Over the last few months, there has been a definite shift of the mix
of new calculator products being introduced. Those very expensive
(and powerful) machines announced early in 1974 remain pretty much
unchallenged, while manufacturers have concentrated on finding and
filling performance "gaps" that exist between their own products and those of
the competition. Hewlett-Packard, for example, found that a simpler type
of business calculator was needed for the large number of nontechnical users
who wanted more than four functions, but not the complexity of the original
HP-80. Thus the HP-70 was produced, offering an attractive price and
performance compromise. In the scientific arena, H-P has introduced the
HP-55, a preprogrammed pocket calculator delivering 86 keyboard functions,
49 steps of program memory, and a built-in digital timer for $395. Among
H-P's portable calculators, only the fully programmable HP-65 is more powerful.
Texas Instruments also expanded its engineering calculator line in similar
fashion with the SR-16, announced in November 1974. List priced at $99.95
and offering scientific notation, the SR-16's capabilities fit nicely between
the less expensive SR-11 sliderule, and Texas Instrument's fully scientific SR-50.
Where established calculators are concerned, the attention centers on the continuous
wave of price "adjustments." Most such changes are reductions, with Casio's fx-10
at $79.95 and Sinclair's Scientific at $49.95 (in kit form) leading this trend among
scientific calculators. Even Hewlett-Packard's prestigious HP-45 has been reduced
$70, to $325. But the uneasy feeling remains that these price battles have
become dangerously unprofitable. Bowmar, maker of the popular "Bowmar Brain,"
recently found it necessary to raise the price of its MX-100 scientific calculator
$10, to $129.95.
Most novel among recent calculator developments is the AC-powered desk-top PC-1002
from Sharp Electronics Corp., Paramus, N.J. Intended for engineering applications,
this Japanese-made machine performs 15 scientific functions. In addition, this
calculator offers up to four individual programs or a total of 256 steps which are
controlled by four special keys (A, B, C, D). A plug-in programmable read-only
memory (PROM) module contains the commands. When installed, the PROM becomes part
of the calculator's hardwired system. With different PROMs, the functions of the
special keys are changed, converting the calculator to user-specified applications.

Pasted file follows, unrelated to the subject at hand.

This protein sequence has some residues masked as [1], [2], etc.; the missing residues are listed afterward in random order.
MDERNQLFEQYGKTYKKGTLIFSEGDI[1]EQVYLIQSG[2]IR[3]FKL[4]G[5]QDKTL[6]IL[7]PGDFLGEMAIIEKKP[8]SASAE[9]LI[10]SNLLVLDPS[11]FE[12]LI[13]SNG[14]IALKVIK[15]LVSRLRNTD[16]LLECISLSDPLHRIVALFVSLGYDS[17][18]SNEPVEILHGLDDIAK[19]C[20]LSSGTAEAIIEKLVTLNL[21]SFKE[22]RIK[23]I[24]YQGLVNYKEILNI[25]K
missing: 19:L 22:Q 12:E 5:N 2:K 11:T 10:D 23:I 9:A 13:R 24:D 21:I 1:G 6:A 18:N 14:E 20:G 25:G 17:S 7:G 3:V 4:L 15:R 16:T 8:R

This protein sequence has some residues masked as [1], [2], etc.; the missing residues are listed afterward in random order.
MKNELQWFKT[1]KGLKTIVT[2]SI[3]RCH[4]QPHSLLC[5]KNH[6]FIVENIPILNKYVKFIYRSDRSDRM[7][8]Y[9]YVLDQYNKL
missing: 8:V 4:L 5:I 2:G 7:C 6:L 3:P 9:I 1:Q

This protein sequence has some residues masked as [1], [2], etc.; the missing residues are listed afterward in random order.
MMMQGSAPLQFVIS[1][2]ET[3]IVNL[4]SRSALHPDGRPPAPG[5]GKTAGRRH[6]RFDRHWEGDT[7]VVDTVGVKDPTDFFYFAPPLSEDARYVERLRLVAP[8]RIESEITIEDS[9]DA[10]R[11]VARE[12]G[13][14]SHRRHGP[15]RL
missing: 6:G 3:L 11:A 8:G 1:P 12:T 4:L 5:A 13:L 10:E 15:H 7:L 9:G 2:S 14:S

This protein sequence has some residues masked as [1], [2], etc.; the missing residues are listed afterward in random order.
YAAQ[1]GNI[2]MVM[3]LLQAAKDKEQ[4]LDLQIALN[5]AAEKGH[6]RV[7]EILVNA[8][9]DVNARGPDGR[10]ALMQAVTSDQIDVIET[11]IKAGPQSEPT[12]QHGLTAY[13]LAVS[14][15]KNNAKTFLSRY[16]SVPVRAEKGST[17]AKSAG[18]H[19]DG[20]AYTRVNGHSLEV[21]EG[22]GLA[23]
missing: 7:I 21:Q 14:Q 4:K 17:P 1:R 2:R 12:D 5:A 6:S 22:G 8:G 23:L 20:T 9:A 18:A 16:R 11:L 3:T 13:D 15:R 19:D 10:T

Standard chips are now available for statistics, mathematics, metric conversion,
and surveying. Additional chips covering structural engineering, electrical
engineering, finance, and other fields are currently in preparation.
Apart from the PROM function, the PC-1002 can be keyboard programmed up to 64 steps.
The 15 functions provided by this calculator include trig, inverse trig, hyperbolic,
exponential, logarithmic, factorial, power, azimuth, and area calculations. The unit
offers ten-digit mantissa, two-digit exponent, and eight memory registers. Exponential
display capacity is from 10-99 to 1099 and zero. Model PC-1002
weighs 1.2 kg and costs $645, including one standard PROM chip. Sharp will design
and manufacture special PROM modules to order. There is an additional design charge
for custom-made chips.
Also active with several new calculator products is Canon Inc., Lake Success, N.Y.
Recently announced were desk-top, printing, and consumer calculators - plus the
Palmtronic FC-80 for mixed measurement conversions. Handling metric and U.S. terms
for length, weight, area, volume, or temperature, the FC-80 will make all desired
conversions between any two units of the same parameter (miles to yards, miles to
kilometers, etc.) - a total of 326 conversions in all. Featuring eight digits,
floating decimal, zero suppression, and overflow indication, the $129.95 Palmtronic FC-80
also handles percentages, powers, and add-on and discount calculations.
The budget end of the calculator business is still solidly embraced by National
Semiconductor's consumer products division and the Novus line of four-function
calculators. The six-digit Novus 650 with a fixed decimal for dollars-and-cents
calculations was recently discounted to $16.95 from $19.95.
One area strongly affected by the easy availability of scientific calculators is
engineering education, according to Edwin C. Jones, Jr., professor of electrical
engineering, Iowa State University. Dr. Jones told Spectrum that about
one third of the juniors in electrical engineering at Iowa State owned
scientific-type calculators by March 1974. Exams have proved one obvious point
of concern, with some instructors or departmenst banning calculators outright,
but Dr. Jones feels that this cannot last as an official policy.